Evo Hemp partners with 40-acre co-op to grow Co-Op’s CBD strain

While the effects of CBD on people are only just beginning to be studied, the effects of individual products have been mostly anecdotal. But a recent study attempted to shed some light on individual products and the cannabinoid as a whole.

Radicle ACES (Advancing CBD Education & Science), an Institutional Review Board (IRB) has approved a study conducted by Radicle Science that included 13 different brands of CBD, concluded late last year. Radicle Science is led by Dr. Jeffrey Chen MD/MBA, founder and former director of the UCLA Cannabis Research Initiative, and Pelin Thorogood, president and co-founder of the Wholistic Research and Education Foundation.

The study took place over four weeks and included nearly 3,000 participants who were randomly assigned to take one of 13 CBD products, each from a different brand, to analyze the products’ effects on quality of life, well-being, anxiety, sleep. quality and pain. (Meanwhile, a control group took no CBD products).

Overall, the study showed that CBD had a significant impact on participants – those who took a CBD product experienced a “statistically significant improvement” on all health outcomes, said Dr. Jessica Saleska, Ph.D., who led the research, in an email.

“The Radicle ACES study represents the largest clinical trial ever conducted on commercially available CBD products and provides first-of-its-kind, real-world evidence on the conditions under which users can benefit from the use of CBD, if these benefits are clinically significant, which attributes of CBD products can impact health outcomes and the side effects that may occur,” Saleska said. “This study will provide the American public and healthcare providers with essential data to make more informed choices about these products.”

Main findings

The researchers measured the five different outcomes using questionnaires asking participants to rate the severity of each health indication.

“We looked at how this score changed over time and compared this change between those who took the product and those who didn’t,” Saleska said. “We also looked at the proportion of people taking the product who experienced a ‘clinically meaningful improvement’, meaning their score improved so much that if a clinician were to assess them as a patient, they would conclude that the participant experienced a distinct and palpable improvement in their quality of life.”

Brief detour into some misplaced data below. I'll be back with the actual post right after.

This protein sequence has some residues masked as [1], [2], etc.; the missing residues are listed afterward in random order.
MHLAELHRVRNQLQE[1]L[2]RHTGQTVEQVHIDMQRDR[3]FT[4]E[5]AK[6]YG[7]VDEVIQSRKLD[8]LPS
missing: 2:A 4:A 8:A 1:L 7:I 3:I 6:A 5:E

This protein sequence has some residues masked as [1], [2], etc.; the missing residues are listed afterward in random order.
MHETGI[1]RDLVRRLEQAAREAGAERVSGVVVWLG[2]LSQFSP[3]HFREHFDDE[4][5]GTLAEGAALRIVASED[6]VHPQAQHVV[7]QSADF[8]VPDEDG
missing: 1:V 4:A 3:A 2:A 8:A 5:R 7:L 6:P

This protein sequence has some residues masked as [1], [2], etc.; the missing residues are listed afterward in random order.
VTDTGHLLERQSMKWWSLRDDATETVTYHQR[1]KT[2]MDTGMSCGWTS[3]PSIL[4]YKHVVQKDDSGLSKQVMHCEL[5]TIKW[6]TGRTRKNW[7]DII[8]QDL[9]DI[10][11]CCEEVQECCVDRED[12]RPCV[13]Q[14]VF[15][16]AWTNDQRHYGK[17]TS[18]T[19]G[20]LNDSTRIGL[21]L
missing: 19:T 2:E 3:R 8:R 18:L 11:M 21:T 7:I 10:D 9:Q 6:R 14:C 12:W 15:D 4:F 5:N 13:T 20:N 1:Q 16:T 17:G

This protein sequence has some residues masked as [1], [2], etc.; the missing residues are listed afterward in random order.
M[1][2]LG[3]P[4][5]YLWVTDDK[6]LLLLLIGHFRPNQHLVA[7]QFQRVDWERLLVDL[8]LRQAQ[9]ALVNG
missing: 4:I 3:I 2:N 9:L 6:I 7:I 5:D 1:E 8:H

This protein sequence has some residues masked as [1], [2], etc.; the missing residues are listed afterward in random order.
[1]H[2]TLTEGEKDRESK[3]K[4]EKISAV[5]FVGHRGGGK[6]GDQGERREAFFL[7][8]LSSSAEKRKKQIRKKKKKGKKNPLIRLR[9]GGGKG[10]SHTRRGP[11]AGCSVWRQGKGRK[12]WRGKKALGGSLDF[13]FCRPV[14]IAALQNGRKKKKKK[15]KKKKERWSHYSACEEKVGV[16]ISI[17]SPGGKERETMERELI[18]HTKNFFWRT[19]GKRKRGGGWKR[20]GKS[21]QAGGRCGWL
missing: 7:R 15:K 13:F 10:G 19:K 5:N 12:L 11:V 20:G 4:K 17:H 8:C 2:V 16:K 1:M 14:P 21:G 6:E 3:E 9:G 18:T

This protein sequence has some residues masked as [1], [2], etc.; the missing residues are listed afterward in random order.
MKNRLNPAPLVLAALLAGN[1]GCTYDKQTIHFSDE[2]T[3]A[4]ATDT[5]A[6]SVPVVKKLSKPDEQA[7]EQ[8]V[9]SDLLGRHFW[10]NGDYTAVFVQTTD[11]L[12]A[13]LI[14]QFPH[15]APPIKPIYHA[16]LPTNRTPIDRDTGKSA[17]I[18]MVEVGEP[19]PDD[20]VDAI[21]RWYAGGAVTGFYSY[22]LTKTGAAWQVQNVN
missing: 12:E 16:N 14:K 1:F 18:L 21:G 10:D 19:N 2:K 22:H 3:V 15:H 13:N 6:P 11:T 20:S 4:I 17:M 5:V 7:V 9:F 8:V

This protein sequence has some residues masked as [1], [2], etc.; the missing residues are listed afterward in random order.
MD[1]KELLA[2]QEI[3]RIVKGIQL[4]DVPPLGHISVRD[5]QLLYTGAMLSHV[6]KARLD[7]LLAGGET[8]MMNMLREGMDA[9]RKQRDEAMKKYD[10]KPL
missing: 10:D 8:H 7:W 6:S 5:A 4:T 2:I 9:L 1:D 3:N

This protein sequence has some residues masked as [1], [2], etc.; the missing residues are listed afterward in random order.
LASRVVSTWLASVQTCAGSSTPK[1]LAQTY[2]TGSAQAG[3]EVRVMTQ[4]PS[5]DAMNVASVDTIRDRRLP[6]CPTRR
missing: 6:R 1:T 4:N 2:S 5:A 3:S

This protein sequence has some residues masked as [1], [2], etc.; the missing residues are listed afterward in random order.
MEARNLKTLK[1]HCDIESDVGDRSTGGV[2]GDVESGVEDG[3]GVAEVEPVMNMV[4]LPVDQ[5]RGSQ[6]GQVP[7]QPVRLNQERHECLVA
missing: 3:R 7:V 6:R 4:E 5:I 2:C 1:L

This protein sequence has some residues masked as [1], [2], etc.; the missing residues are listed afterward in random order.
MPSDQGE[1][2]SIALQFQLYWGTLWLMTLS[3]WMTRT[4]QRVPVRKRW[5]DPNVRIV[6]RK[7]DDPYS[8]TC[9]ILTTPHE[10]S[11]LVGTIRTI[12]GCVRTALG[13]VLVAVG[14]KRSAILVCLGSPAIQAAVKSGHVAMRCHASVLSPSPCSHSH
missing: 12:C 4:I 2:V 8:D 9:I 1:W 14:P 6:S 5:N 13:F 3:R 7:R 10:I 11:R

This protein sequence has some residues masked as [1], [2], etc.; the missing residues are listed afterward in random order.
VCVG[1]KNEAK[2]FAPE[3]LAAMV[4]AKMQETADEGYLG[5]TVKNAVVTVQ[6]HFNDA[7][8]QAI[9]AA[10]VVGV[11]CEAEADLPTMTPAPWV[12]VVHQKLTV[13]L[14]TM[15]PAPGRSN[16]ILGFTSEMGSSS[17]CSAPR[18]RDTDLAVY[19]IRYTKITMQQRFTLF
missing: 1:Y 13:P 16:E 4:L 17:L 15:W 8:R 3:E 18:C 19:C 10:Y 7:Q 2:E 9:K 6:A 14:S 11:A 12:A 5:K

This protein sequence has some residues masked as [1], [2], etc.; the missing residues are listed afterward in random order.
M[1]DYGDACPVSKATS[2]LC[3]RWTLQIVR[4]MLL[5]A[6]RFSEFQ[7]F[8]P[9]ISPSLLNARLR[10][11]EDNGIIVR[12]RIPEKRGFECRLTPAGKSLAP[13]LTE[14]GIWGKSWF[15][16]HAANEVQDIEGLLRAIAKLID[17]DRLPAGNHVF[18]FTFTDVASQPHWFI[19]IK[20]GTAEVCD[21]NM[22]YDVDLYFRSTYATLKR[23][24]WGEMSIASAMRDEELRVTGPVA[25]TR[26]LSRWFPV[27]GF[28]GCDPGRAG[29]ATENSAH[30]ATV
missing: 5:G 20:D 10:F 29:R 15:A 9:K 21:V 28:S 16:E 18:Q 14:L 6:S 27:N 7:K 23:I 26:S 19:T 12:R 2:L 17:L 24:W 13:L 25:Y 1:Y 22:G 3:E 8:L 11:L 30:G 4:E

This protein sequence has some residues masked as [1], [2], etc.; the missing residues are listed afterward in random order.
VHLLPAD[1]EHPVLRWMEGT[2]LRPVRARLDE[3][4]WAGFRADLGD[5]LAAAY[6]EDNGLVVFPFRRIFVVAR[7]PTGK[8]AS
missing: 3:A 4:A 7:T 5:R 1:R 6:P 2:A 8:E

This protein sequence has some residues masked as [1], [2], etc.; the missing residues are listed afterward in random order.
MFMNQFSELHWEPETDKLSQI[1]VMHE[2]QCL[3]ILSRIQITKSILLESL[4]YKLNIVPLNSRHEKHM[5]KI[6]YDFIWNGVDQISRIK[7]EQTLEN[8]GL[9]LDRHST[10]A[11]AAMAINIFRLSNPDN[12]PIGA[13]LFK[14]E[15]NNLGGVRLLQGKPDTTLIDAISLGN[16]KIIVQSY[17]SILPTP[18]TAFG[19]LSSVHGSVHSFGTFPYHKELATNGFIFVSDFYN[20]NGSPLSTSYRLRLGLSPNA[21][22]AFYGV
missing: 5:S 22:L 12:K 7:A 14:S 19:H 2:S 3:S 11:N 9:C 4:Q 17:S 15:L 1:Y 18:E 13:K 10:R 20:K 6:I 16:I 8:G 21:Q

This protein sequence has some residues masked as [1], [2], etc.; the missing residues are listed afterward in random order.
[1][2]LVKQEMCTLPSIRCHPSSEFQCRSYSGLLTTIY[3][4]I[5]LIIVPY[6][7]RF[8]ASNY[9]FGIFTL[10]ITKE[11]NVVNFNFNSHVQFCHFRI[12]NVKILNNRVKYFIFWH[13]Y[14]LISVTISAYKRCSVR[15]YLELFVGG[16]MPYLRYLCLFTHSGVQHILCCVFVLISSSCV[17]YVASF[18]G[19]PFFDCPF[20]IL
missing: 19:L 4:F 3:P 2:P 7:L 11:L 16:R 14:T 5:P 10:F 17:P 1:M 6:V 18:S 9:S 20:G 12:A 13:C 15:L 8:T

Notably, Saleska said, the study found no significant differences in the effects produced by CBD products with various spectrums (eg, full, broad, or isolated). “The lack of difference by spectrum was interesting. We hypothesized that other Cannabis the compounds would have some impact on the effect of CBD,” Saleska said.

Other key findings from the study include:

  • The greatest improvements seen by participants across all health earnings occurred during the first week of using a particular product.
  • While about 10% of participants reported experiencing side effects, “almost all” were mild, Saleska said.
  • The most significant effects were reported within one hour (30%) or between one and four hours (31%) after taking the product.

Implications of the study

While the study provided insights into the potential use of CBD as a whole, it also gave participating companies the opportunity to identify how their own products work.

The 13 brands that participated were:

  • Charlotte’s web
  • Care British Columbia
  • Healer
  • Lord Jones
  • Maven Hemp
  • Peels (a brand derived from citrus fruits)
  • Prospect Farms
  • PURAURA Naturals from Enhanced Botanicals
  • Rae Wellness
  • Trokie
  • Versea Wellness

Maven Hemp, for example, submitted their original CBD tincture formula to “get a baseline on pure CBD,” says CEO Zev Barnett.

“We’ve never had access to data like this before,” Barnett adds.

Radicle is currently in the process of submitting the study for peer review. Looking ahead, Saleska says more studies are underway for 2022, “including the largest blinded, placebo-controlled trials ever of minor cannabinoids” like tetrahydrocannabivarin (THCV), cannabinol (CBN) , cannabigerol (CBG) and cannabichromene (CBC). ). The study will examine the effects of these cannabinoids on energy, concentration, appetite, sleep disturbances, pain, stress and anxiety, and will aim to enroll approximately 10,000 participants.

This is another study that will also loop over existing brands and products on the market.

“The idea [behind] working with Radicle is to challenge the lack of transparent and meaningful regulations from the FDA and to publish, where possible, real scientific data on [hemp] compounds and try to make a meaningful difference,” says Barnett.

Virginia S. Braud